Photo taken in:KievYear when photo was taken:1955Country name at time of photo:USSRCountry name today:Ukraine
This is my husband Isaac (first from the right), and his distant relatives in this photo. He is wearing his military uniform since he stayed for additional service. This photo was taken near Kiev, USSR, in 1955.
I don't know how religious Isaac's family was, but he knew Yiddish well. He often talked Yiddish with his mother. Before World War II Isaac finished the 6th form at school. In 1940 his stepfather died. During World War II the family was in evacuation in the Altay region. After the war they returned to Kiev. Their house was ruined during bombing and Isaac and Rieva had no relatives in Kiev. Rieva's stepchildren stayed in Kiev and Rieva and her son moved to Lvov [500 km from Kiev]. Isaac didn't go back to school. He didn't get any education at home: his mother was too busy trying to survive through trying times. Isaac went to a factory vocational school at the mechanic plant and spent his leisure time with other children like himself. They even used to steal food from vendors at the market. At the age of 18 Isaac went to the army. My husband told me that service in the army saved him from the way of life that he had led before: at least, he got food and clothes in the army. After mandatory term of service he remained in the army. He had no other alternative. When he was in the army he finished an evening higher secondary school. This was all education he got.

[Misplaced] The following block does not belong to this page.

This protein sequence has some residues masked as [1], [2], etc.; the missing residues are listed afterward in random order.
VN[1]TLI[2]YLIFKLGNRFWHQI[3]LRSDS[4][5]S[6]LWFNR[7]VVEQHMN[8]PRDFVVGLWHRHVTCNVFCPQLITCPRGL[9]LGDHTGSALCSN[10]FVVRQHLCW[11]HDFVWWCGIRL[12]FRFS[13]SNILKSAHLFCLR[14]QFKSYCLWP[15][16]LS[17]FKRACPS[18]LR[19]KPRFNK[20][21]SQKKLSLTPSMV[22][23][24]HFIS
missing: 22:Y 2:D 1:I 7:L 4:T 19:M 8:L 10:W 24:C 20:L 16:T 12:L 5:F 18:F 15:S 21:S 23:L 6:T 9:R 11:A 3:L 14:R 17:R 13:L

When my husband became a professional military he received a room in a barrack in Uzhhorod. His mother joined him there. After we got married we lived in this barrack for few years. We registered our marriage in a registry office and then had a small wedding dinner with Isaac's mother, my aunt Ghenia and her daughters and my closest friend Ada. None of us was religious and we didn't even mention a religious wedding. In 1957 our older daughter Irina was born. Our second daughter Galina was born in 1961.
Neither my husband nor I were members of the Communist party. In his youth my husband was a Komsomol member and secretary of the Komsomol unit of his military unit, but when he overgrew his Komsomol age and was offered to join the Party Isaac refused. He believed it was a great responsibility and a big honor to be a communist and he didn't deserve it as yet. It's hard to say whether this had an impact on his career or it was his national origin, but he never got promotions when his time came and received higher ranks with big delays.